As we went in, our hostess mentioned that the restaurant had three Michelin stars, but at 78 years of age the chef felt he would rather live without the daily pressure of living up to three stars and had requested Michelin to reduce it to two. We were shown to our table and I chose to sit with my back to the large picture window, through which could be seen half a dozen mountains and a couple of lakes, and faced instead a blank wall. I thought I’d let others enjoy the view as we ate. But virtue has its own rewards, and after a few moments this blank wall slowly ascended, like a cinema curtain before the main feature, to reveal, behind glass, an immaculate, brightly lit kitchen with a dozen chefs in snow-white uniforms busily and unselfconsciously preparing our evening meal. I was famished.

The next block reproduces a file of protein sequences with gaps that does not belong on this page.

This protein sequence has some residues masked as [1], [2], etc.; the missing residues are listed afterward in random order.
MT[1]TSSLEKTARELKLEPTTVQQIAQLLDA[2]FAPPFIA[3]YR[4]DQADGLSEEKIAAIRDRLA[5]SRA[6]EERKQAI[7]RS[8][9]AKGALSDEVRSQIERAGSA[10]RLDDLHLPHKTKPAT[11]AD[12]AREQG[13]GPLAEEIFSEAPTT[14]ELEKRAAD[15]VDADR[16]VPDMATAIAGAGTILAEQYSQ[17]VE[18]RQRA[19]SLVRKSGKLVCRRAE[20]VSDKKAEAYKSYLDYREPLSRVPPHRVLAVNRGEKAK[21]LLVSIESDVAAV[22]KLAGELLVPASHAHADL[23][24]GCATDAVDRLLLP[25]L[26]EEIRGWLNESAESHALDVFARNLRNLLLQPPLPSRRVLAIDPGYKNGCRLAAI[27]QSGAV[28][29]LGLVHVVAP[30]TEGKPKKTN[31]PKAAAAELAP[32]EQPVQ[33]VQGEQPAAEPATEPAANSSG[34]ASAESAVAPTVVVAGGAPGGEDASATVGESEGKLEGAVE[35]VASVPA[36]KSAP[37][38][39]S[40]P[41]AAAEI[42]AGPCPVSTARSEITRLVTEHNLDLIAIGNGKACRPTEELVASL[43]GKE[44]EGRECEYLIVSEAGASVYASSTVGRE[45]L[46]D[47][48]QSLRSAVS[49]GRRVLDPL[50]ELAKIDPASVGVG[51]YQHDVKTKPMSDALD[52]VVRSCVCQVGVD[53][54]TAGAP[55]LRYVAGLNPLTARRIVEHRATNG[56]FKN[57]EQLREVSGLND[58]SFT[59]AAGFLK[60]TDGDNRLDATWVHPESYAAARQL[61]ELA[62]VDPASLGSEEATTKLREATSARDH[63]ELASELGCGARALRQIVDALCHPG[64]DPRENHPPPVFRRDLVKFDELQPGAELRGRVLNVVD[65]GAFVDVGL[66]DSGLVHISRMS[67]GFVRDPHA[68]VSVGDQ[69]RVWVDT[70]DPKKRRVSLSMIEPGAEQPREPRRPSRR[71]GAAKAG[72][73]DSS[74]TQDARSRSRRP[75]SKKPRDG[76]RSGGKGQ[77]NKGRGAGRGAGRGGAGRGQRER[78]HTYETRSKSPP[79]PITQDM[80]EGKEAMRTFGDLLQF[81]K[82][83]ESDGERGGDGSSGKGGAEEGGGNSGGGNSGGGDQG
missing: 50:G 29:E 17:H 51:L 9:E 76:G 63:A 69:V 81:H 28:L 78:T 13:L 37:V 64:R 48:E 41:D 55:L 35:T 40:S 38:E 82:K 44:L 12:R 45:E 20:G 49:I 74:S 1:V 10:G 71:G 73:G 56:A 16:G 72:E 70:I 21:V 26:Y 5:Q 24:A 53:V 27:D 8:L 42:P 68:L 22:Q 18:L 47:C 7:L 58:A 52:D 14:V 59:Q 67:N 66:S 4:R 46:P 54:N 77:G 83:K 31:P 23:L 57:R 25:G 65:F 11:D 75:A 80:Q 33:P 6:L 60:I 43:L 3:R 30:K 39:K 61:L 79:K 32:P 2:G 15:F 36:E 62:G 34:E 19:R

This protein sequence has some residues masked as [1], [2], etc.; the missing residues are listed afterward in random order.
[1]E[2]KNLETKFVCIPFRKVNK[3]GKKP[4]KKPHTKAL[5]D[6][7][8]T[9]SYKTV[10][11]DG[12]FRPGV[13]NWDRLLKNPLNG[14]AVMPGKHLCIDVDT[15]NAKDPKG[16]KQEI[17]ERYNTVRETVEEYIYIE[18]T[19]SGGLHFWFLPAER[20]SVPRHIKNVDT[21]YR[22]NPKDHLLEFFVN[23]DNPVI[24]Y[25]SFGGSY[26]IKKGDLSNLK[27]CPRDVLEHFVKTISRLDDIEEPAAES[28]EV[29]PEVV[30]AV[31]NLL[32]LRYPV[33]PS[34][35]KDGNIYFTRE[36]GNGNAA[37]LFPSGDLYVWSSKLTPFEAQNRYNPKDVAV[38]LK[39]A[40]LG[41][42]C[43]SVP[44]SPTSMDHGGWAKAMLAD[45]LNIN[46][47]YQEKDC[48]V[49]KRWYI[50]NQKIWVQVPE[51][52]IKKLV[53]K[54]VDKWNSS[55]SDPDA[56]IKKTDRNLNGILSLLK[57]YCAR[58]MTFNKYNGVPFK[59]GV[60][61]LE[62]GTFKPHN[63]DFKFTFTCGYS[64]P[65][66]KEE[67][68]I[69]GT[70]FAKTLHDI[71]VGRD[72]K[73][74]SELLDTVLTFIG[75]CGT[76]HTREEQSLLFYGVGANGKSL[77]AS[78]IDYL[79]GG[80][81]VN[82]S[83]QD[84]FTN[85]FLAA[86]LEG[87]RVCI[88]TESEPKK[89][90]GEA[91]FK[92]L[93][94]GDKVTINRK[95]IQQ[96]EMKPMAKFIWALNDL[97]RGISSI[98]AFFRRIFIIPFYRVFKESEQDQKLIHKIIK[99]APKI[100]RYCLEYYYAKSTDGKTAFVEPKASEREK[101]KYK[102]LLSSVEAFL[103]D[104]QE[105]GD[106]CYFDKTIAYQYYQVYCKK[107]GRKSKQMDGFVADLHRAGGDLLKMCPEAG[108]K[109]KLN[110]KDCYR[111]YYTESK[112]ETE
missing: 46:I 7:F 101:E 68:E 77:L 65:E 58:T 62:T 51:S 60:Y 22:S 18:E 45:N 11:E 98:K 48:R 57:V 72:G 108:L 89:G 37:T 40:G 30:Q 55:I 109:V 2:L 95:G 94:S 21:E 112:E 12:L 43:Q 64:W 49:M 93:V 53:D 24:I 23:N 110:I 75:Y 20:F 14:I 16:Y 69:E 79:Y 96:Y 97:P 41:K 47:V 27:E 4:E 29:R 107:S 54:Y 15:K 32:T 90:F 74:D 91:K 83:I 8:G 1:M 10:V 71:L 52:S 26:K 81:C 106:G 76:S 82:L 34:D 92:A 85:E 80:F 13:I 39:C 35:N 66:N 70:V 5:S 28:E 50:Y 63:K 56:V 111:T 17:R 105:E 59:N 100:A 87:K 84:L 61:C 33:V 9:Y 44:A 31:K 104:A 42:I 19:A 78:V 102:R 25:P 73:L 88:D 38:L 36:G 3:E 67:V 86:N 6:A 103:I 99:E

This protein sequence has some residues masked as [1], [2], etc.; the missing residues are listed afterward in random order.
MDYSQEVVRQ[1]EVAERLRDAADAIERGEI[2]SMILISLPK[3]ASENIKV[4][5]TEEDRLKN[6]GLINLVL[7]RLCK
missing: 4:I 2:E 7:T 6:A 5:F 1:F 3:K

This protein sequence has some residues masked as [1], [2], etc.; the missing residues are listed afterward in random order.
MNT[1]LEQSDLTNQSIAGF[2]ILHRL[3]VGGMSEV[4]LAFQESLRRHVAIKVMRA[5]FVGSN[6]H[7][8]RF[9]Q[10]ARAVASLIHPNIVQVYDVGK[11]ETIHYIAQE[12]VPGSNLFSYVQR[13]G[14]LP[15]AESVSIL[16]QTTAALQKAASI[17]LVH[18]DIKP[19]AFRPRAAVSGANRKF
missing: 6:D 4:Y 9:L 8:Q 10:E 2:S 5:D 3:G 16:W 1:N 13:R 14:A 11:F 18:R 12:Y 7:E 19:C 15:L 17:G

We ordered the set menu. The first course was what appeared to be three small coloured paper fans each. I shoved these into my gob and my saliva dissolved them before they reached my gullet. The next lot of dishes placed before us were concealed under silver lids. At a nodded signal from the head waiter, these lids were simultaneously removed with a theatrical flourish. ‘Ravioli and gold,’ announced the head waiter. He wasn’t joking. In front of me was an expanse of rice with a three-inch square sheet of gold leaf floating on the top. While everybody else was looking down at the contents of their plates in dismay or alarm and wondering whether the gold was edible or purely decorative, I wolfed mine down in great golden spoonfuls. It didn’t touch the sides. Then I scraped the plate clean with three quarters of a bread roll and sat there wondering what the busy chaps behind the glass were going to come up with next.